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The kit doesn't come with any instructions. They must be downloaded from the 4 State QRP website. On the first page it states that construction should take about two hours. Under "First Steps" it says to organize the parts first. Don't get the idea that you're going to actually be done in two hours. From the time you open the box till the time you've got your parts counted an hour will have gone by.

Since you have to count the components, line them up in the order they will be used, then double-check as you solder them in.

If you examine the parts closely you might see oxidation on some of the leads. Instead of being bright silver they may be gray. This must be removed if you want a good solder connection. Just pull them through a small piece of "Scotch -Brite" or fine sand paper before you solder them in.

When you pick up the variable capacitor, the first thing you do is turn the shaft; it's just human nature. DON'T DO IT. If the screws provided to mount the capacitor are turned all the way in, back them out or remove them. OK, now you can turn the shaft. To tighten the shaft extension, hold the shaft with a pair of needle-nose pliers.
While installing the capacitor, spread out the four tabs on the back corners and cut them off. Push all the other tabs forward.

The first part to be soldered to the board is the coil. The 22 gauge magnet wire supplied was rather twisted up. It was impossible to get the kinks out, so I used my own wire. I also gave the coil two coats of polyurethane, so it ended up being the last part installed instead of the first.
The instructions say to mount the coil flat, but I raised mine away from the grounded panel. For all practical purposes, the magnet field lines in a toroidal coil are inside the coil and should have no unwanted coupling with the panel, but ya never know!
My set had too much feedback. I put some space between the coil and the tickler wire to improve the action of the regeneration control.

The manual gives instructions on how to solder the parts in, but I didn't follow them. From the way I saw it, you need three hands.
My third hand was a strip of painter's tape. I used the same piece over and over. Here is the first resistor about to be soldered.


Now we come to another reason you will not complete the kit in two hours. The headphone jack is mounted just a little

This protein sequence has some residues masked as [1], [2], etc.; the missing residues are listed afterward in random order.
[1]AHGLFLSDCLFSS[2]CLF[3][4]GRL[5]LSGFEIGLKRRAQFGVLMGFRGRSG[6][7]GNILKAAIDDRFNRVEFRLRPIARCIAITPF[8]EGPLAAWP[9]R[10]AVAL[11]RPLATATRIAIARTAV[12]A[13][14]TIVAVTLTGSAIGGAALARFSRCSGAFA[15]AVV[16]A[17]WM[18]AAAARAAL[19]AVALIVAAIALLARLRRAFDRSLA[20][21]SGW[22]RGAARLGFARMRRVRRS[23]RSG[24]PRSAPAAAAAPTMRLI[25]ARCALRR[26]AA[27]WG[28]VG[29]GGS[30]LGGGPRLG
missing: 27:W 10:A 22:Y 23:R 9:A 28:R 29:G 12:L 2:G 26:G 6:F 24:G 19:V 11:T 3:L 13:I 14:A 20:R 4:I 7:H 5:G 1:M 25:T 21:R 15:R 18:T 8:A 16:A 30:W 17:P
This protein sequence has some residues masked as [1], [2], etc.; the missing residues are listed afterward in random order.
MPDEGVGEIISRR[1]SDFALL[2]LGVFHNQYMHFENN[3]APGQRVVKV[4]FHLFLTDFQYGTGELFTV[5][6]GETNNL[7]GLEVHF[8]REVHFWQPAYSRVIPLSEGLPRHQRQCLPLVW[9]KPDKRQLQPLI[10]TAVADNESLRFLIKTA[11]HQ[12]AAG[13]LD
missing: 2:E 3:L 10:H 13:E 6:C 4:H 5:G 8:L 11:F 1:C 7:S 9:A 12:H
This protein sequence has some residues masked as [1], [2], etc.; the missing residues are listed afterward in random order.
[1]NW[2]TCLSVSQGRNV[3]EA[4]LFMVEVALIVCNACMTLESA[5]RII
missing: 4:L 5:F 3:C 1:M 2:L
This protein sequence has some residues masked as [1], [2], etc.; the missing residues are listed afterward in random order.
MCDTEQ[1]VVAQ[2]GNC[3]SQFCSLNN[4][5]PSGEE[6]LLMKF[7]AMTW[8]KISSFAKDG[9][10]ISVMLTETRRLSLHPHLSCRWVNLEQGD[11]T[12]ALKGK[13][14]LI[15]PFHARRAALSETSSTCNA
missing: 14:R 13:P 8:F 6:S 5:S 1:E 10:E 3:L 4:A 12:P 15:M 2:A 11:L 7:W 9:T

too close to the transformer for easy assembly. The wiring diagram on the left shows the bottom of the transformer and
the side of the jack. In reality, the bottom of the transformer and the front of the jack both point in the same direction.

This is one way to assemble the two parts:

1. Cut off the center leads from both sides of the transformer.
2. Wire the leads according to the diagram, but with the jack pointing down. Bend and cut the leads after making a test fit.
3. Push the leads into the holes in the jack terminals and crimp them.
4. Solder the connection shown upper left in the diagram. This will hold things together.
5. Crimp the speaker wires around the jack terminals and solder the remaining two connections.
6. Insert the jack into the front panel and attach it with the lock nut. Squeeze the two components together until the
    transformer sits on its solder lugs.

Welp, there goes your two hours. Finished yet?

The terminals on the pots face the wrong way! The instructions say to just bend them. Grab a decent pair of wire cutters first.
You'll have to bend them AND trim them to make them fit. Add another hour.
It took me over six hours to build this, so don't feel bad if the "two hours" has come and gone. Who wants to slap it together in
two hours anyway? Spend an hour on it, put it aside, then come back to it later. Don't forget to unplug the soldering iron.

The band switch was wired per the instructions, but it works backward. The low band is up and the higher band is down. No, I didn't put it in upside-down. Nice try. Also, the regen control has a reverse action. You turn it full clockwise, then back it off to add feedback.